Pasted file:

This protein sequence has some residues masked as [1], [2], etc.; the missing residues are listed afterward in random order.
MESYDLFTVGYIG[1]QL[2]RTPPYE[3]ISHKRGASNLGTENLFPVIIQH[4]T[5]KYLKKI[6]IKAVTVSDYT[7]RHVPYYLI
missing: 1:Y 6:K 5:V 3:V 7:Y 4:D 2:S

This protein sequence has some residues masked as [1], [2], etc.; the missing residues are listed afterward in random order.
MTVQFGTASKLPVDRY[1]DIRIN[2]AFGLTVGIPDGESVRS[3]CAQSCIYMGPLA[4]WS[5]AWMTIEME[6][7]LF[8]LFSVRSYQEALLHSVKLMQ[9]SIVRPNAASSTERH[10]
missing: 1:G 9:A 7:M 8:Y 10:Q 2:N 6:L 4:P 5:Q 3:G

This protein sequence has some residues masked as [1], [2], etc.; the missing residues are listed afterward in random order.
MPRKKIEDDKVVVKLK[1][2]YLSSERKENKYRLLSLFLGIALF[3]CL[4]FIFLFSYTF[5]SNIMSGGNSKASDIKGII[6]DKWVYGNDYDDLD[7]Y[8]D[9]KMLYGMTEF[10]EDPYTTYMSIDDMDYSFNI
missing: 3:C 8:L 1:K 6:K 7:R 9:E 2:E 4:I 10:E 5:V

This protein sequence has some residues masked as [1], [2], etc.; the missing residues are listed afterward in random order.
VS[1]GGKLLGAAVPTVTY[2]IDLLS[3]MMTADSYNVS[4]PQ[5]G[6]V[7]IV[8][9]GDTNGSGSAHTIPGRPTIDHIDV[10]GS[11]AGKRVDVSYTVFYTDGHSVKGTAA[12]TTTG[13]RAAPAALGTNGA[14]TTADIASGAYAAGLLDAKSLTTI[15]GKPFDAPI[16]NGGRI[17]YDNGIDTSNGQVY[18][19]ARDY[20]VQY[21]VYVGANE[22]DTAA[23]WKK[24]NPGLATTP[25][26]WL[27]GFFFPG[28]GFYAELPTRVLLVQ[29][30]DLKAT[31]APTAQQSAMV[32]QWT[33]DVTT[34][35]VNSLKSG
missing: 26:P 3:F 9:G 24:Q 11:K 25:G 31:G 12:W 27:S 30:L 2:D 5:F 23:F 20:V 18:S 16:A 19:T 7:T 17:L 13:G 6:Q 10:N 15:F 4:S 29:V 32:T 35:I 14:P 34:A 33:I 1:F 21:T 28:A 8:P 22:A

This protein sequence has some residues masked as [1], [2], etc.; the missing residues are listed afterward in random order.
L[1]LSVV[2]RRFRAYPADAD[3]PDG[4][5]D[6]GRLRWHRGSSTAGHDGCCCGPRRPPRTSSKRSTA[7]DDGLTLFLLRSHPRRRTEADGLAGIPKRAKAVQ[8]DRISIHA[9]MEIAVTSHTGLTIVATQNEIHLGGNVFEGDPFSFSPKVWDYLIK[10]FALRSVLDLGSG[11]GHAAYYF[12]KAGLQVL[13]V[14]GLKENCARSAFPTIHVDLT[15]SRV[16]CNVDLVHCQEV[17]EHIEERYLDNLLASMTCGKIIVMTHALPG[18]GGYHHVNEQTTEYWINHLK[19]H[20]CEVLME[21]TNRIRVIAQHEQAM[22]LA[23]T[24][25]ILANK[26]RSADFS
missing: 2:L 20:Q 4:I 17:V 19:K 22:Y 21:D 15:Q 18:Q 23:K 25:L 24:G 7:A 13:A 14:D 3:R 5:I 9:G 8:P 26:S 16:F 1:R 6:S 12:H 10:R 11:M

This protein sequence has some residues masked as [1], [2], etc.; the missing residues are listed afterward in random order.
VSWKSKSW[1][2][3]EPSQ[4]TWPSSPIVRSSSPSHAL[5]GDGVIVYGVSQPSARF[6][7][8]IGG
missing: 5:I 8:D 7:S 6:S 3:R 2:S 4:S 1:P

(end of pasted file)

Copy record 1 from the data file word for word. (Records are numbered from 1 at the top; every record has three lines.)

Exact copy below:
This protein sequence has some residues masked as [1], [2], etc.; the missing residues are listed afterward in random order.
MESYDLFTVGYIG[1]QL[2]RTPPYE[3]ISHKRGASNLGTENLFPVIIQH[4]T[5]KYLKKI[6]IKAVTVSDYT[7]RHVPYYLI
missing: 1:Y 6:K 5:V 3:V 7:Y 4:D 2:S